British Columbia

Federal government announces $2M wildlife conservation fund for southeastern B.C.

The funding will support the work of the Kootenay Conservation Program to protect more than 10,000 square kilometres of wetland and other areas within four Kootenay regions.

Funds, delivered over 4 years, will support Kootenay Conservation Program to help protect species and habitat

Species at risk in the four regions earmarked for funding include the grizzly bear, the western screech owl and the American badger. (Jakub Moravec/Shutterstock)

The federal government is investing $2 million over four years to support species at risk and habitat protection in southeastern British Columbia.

Jonathan Wilkinson, minister of environment and climate change, says the funds come from the $1.3-billion nature legacy initiative included in the 2018 federal budget.

The latest funding announcement will support the work of the Kootenay Conservation Program to protect more than 10,000 square kilometres of wetland and other areas within four Kootenay regions.

Kootenay Connect project manager Marcy Mahr says 28 different species at risk live within the four regions: the Columbia Valley wetlands, Wycliffe wildlife corridor, Creston Valley and Bonanza biodiversity corridor.

Wilkinson says the species at risk in those regions include the grizzly bear, the western screech owl and the American badger.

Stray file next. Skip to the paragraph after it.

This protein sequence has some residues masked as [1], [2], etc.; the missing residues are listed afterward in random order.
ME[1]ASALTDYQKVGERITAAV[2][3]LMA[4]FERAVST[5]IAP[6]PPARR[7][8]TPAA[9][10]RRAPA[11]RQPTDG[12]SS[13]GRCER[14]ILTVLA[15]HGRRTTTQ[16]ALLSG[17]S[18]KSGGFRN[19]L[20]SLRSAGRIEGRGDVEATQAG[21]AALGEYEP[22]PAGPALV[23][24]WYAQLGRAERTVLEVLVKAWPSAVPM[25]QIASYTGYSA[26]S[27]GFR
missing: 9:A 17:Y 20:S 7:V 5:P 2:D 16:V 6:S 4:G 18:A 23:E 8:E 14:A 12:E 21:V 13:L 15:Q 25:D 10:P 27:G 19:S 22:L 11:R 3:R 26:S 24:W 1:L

Reviving wetlands

Mahr says they've had success in rebuilding endangered wildlife, including the northern leopard frogs where their wetlands were being choked by vegetation.

"The frog has used these restored wetlands to breed," says Mahr. Northern leopard frogs were once found widely across southeastern B.C., but now are only confirmed to breed near Creston, she says.

"As an unexpected bonus there were even enough eggs for some to be used in the reintroduction program to re-establish a population of these frogs in the Columbia wetlands, another focal area,'' she says.

Wilkinson says the government is focused on "the twin crises of climate change and biodiversity lost,'' and it remains committed to its pledge of protecting one-quarter of Canada's marine and terrestrial areas by 2025.

"The on-the-ground work led by the Kootenay Conservation Program certainly showcases what we can do for Canada's biodiversity by working together,'' says Wilkinson.

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